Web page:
• Himel Don Khandker

Background Check: Getting to Know KB "The Bengal" Bhullar



KB Bhullar is an MMA Middle-weight fighter who has made great strides forward as a representative for South Asians everywhere. Our writer, Himel, took the time to interview and dive deep into who KB Bhullar is and his approach to MMA. With 9.86k followers on Instagram and features across the MMA universe, KB is a force to be reckoned with. During our conversation with “The Bengal” we spoke about MMA, the UFC experience, corporate jobs, and some of his haters.


KB Bhullar: I'm just coming back from Las Vegas, my teammate Tanner. He fought the co-main event at the UFC this past weekend. He did super awesome, so we're all really stoked for him. We came in from Vancouver or stayed at one of those internment camp hotels for a little bit and now we're back home in Edmonton. So I’m happy to be home.


Himel: How was that experience - I know you've cornered Tanner before. What was it like this time around especially with his spectacular finish?


KB Bhullar: It was awesome. Tanner came into that fight ready in shape, he fought just three weeks past and he got the call up again. So you know he's the kind of guy that's ready all the time so he jumped on that opportunity and got a big win. So super proud.


Himel: In terms of losses. I know you'd mentioned once that you don't consider yourself undefeated. You mentioned you were practicing jujitsu while you took a break from MMA and you had some wins and losses at that time. Now that you’re a few months removed from the UFC, what do you think you’ve taken away from your experience at the grandest stage for mixed martial arts?


KB Bhullar: Ultimately, I feel a sense of disappointment to tell you the truth. I feel like I need to grow from this in terms of not viewing it as a defining moment of myself, but to grow from it, learn and look at exactly what happened and be able to move forward. I've been doing this sport since I was a kid. I've been training since I was like 14 and ultimately I felt like - what made me mad at myself with no one else to blame myself was that I just didn't showcase my skills in my last fight. I finished the fight with the full gas tank. I left the fight feeling like I didn't leave it all out there. I've never done that in the past, I've always done my best to either finish the fight or get finished but I've never had that feeling of disappointment in myself where I just felt like I didn't do enough in there, you know. So that was disappointing, I was upset at myself for that. But with that being said, you know each fight is a lesson. Each fight is an opportunity to grow from. You can't view each loss as a defining moment. Like for example, even Tanner, his last two fights… people would say one moment you lose and you're the fucking scum of the earth worst person in the world. Everyone hates you. Everyone thinks you suck and then you get back in the win column and you're hot shit again. So that's kinda the interesting part of this sport. In the end, it's an individual sport. You are the one in there alone, and you're the one that gets all the glory and you're the one that gets all the hate.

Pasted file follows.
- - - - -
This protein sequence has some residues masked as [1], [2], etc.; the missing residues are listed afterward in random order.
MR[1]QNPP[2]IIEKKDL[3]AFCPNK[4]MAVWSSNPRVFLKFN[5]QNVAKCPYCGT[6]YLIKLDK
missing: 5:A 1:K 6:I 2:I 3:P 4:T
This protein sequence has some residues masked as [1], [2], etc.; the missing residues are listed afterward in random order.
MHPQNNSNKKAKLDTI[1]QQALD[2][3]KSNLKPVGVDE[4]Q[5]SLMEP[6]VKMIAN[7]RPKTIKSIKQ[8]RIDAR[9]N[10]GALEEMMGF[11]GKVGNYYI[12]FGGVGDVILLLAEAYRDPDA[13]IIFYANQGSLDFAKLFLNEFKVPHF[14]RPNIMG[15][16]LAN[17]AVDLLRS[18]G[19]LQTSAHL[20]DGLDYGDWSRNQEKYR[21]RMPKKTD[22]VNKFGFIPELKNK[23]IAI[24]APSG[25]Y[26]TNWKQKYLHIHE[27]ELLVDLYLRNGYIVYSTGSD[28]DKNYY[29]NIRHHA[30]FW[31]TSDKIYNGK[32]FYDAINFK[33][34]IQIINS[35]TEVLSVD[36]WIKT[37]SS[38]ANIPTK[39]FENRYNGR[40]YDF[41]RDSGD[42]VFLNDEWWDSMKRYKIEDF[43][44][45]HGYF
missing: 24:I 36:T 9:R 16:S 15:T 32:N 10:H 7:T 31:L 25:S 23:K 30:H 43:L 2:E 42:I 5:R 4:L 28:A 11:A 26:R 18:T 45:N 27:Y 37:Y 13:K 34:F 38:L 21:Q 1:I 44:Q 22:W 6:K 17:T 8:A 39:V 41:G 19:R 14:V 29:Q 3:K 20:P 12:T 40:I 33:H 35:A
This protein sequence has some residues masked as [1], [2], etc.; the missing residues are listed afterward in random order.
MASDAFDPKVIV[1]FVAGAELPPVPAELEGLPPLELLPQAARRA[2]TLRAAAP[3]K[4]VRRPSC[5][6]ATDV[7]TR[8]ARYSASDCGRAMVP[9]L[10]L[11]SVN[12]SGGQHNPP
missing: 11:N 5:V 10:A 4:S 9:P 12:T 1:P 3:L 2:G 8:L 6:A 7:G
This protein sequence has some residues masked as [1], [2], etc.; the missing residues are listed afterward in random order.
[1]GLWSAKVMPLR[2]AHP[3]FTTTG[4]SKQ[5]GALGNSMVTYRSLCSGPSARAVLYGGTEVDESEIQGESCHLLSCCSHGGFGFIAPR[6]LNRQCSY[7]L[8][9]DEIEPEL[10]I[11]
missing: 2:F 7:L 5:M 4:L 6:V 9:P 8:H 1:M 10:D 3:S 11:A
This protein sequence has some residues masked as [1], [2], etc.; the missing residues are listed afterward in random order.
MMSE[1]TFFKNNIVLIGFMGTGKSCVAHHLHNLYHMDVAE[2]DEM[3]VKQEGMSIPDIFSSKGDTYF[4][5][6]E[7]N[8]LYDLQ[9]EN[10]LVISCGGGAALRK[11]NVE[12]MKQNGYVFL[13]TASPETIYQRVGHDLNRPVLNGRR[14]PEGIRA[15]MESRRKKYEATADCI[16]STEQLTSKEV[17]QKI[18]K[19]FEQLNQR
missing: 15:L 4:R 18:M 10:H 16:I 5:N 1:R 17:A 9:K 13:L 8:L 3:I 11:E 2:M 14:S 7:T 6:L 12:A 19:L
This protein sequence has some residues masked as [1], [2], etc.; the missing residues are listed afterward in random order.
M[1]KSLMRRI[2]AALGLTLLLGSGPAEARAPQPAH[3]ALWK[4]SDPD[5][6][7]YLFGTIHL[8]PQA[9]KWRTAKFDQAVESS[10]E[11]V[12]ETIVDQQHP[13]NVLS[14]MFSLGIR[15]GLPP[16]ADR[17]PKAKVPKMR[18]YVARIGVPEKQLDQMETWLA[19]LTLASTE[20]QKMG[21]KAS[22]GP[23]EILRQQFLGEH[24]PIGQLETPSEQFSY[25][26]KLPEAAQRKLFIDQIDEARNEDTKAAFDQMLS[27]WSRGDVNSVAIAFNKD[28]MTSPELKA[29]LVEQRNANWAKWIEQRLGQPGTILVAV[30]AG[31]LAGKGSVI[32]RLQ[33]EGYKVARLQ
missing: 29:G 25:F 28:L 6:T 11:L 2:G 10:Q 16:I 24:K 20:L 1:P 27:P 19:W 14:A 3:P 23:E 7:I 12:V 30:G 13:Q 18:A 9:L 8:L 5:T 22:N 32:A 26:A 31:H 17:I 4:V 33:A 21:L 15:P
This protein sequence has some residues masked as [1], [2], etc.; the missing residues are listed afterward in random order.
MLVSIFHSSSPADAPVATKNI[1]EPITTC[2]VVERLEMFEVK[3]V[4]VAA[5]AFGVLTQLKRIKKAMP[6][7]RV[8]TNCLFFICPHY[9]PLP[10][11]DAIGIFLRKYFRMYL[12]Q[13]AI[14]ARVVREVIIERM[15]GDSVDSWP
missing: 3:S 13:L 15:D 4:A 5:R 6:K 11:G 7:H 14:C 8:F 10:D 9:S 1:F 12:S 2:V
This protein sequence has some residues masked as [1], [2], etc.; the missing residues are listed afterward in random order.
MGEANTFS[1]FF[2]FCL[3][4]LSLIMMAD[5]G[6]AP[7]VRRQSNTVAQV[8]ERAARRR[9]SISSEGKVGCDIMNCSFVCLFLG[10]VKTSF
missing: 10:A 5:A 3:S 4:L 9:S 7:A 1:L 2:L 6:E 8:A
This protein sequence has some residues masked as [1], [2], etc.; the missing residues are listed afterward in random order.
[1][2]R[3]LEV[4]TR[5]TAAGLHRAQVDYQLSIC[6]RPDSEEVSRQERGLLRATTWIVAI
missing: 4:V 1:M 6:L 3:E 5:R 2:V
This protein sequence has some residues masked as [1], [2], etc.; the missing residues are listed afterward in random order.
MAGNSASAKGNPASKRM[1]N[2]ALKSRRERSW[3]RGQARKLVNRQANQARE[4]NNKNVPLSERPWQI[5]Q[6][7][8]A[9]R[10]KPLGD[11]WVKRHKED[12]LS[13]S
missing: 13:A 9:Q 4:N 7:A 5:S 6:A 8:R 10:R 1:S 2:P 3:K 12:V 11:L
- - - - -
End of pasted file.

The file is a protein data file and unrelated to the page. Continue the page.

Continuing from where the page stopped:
Himel: In a meta sense, when looking at UFC fighters that have a really long journey to UFC gold whether that's a a Robbie Lawler or Mike Bisping, or as of late, we've seen a lot of like comebacks - Jan Blachowicz he was almost cut from the UFC at one point and you know nobody suspected him of being a contender for the gold. He not only got the title but he beat the undefeated Adesanya and gave him his first loss. Then you’ve got Charles Oliveira who is the most unlikeliest, but hottest thing in the lightweight division right now. There’s been a lot of comeback stories occurring at the meta-level of the sport.

This sport is a parallel to life, it’s not a straight road. It's not just keep winning and winning and winning. That very rarely happens. So even behind that story, there’s always obstacles to overcome.

KB Bhullar: This sport is a parallel to life, it’s not a straight road. It's not just keep winning and winning and winning. That very rarely happens. So even behind that story, there’s always obstacles to overcome. There's always adversity to overcome and you have to learn to keep going, you have to learn to not give up - not just in the fight but in life. You have to just keep going and you have to keep trucking forward if you believe in something, whatever it is that you're pursuing in your life. If you believe in the work and you believe in what you're pursuing then you'll be willing to go through the hard times with it. If you hate what you’re doing every day, then you're not gonna be willing to put up with the tough times. I still love fighting and I still believe in myself and my abilities and I know I'll be back.